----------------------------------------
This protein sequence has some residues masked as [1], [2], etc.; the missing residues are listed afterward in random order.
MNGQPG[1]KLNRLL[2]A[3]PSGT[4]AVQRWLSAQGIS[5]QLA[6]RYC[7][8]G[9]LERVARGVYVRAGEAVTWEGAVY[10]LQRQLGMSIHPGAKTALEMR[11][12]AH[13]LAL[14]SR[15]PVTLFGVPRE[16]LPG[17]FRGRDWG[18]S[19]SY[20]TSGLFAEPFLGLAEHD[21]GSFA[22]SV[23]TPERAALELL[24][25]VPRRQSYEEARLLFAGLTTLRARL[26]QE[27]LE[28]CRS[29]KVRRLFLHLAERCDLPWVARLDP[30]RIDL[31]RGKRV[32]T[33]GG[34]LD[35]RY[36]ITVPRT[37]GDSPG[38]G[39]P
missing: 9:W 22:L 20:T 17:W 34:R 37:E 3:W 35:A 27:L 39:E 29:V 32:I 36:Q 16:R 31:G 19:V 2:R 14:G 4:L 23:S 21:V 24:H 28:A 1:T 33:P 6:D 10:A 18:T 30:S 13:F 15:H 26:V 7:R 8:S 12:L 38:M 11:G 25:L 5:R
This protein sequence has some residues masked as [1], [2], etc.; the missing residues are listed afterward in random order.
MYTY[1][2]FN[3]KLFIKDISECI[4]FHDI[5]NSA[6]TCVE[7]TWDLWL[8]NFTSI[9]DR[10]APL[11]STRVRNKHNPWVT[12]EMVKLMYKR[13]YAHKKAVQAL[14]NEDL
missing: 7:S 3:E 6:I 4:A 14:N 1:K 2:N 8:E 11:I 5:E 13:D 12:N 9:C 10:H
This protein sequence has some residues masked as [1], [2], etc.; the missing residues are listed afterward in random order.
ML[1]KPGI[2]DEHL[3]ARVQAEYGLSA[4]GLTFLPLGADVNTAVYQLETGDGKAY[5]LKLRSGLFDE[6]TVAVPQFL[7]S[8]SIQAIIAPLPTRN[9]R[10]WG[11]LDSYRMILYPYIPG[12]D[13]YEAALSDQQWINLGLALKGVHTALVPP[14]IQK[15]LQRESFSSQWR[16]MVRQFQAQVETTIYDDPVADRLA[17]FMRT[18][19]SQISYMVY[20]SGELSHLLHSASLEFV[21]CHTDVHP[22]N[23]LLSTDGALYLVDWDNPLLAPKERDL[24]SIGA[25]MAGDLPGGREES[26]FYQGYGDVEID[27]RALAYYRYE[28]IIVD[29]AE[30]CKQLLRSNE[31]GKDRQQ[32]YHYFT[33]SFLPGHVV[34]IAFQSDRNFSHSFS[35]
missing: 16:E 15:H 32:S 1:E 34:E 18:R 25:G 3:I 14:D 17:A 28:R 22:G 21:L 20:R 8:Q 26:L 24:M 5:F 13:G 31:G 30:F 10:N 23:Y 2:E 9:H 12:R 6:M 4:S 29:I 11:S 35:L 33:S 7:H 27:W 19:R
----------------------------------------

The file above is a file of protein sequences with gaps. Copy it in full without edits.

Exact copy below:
This protein sequence has some residues masked as [1], [2], etc.; the missing residues are listed afterward in random order.
MNGQPG[1]KLNRLL[2]A[3]PSGT[4]AVQRWLSAQGIS[5]QLA[6]RYC[7][8]G[9]LERVARGVYVRAGEAVTWEGAVY[10]LQRQLGMSIHPGAKTALEMR[11][12]AH[13]LAL[14]SR[15]PVTLFGVPRE[16]LPG[17]FRGRDWG[18]S[19]SY[20]TSGLFAEPFLGLAEHD[21]GSFA[22]SV[23]TPERAALELL[24][25]VPRRQSYEEARLLFAGLTTLRARL[26]QE[27]LE[28]CRS[29]KVRRLFLHLAERCDLPWVARLDP[30]RIDL[31]RGKRV[32]T[33]GG[34]LD[35]RY[36]ITVPRT[37]GDSPG[38]G[39]P
missing: 9:W 22:L 20:T 17:W 34:R 37:E 3:W 35:A 27:L 39:E 29:V 32:I 36:Q 16:R 31:G 19:V 2:R 14:G 4:L 23:S 21:V 24:H 28:A 1:T 33:P 6:D 10:A 18:T 30:S 13:F 15:H 26:V 7:R 8:S 12:L 38:M 11:G 25:L 5:R
This protein sequence has some residues masked as [1], [2], etc.; the missing residues are listed afterward in random order.
MYTY[1][2]FN[3]KLFIKDISECI[4]FHDI[5]NSA[6]TCVE[7]TWDLWL[8]NFTSI[9]DR[10]APL[11]STRVRNKHNPWVT[12]EMVKLMYKR[13]YAHKKAVQAL[14]NEDL
missing: 7:S 3:E 6:I 4:A 14:N 1:K 2:N 8:E 11:I 5:E 13:D 12:N 9:C 10:H
This protein sequence has some residues masked as [1], [2], etc.; the missing residues are listed afterward in random order.
ML[1]KPGI[2]DEHL[3]ARVQAEYGLSA[4]GLTFLPLGADVNTAVYQLETGDGKAY[5]LKLRSGLFDE[6]TVAVPQFL[7]S[8]SIQAIIAPLPTRN[9]R[10]WG[11]LDSYRMILYPYIPG[12]D[13]YEAALSDQQWINLGLALKGVHTALVPP[14]IQK[15]LQRESFSSQWR[16]MVRQFQAQVETTIYDDPVADRLA[17]FMRT[18][19]SQISYMVY[20]SGELSHLLHSASLEFV[21]CHTDVHP[22]N[23]LLSTDGALYLVDWDNPLLAPKERDL[24]SIGA[25]MAGDLPGGREES[26]FYQGYGDVEID[27]RALAYYRYE[28]IIVD[29]AE[30]CKQLLRSNE[31]GKDRQQ[32]YHYFT[33]SFLPGHVV[34]IAFQSDRNFSHSFS[35]
missing: 16:E 15:H 32:S 1:E 34:E 18:R 25:G 3:I 14:D 17:A 28:R 22:G 21:L 20:R 8:Q 26:L 24:M 5:F 13:G 31:G 30:F 10:N 23:Y 2:E 9:H 12:R 6:M 4:S 29:I 11:S 35:L 33:S 7:H 27:W 19:R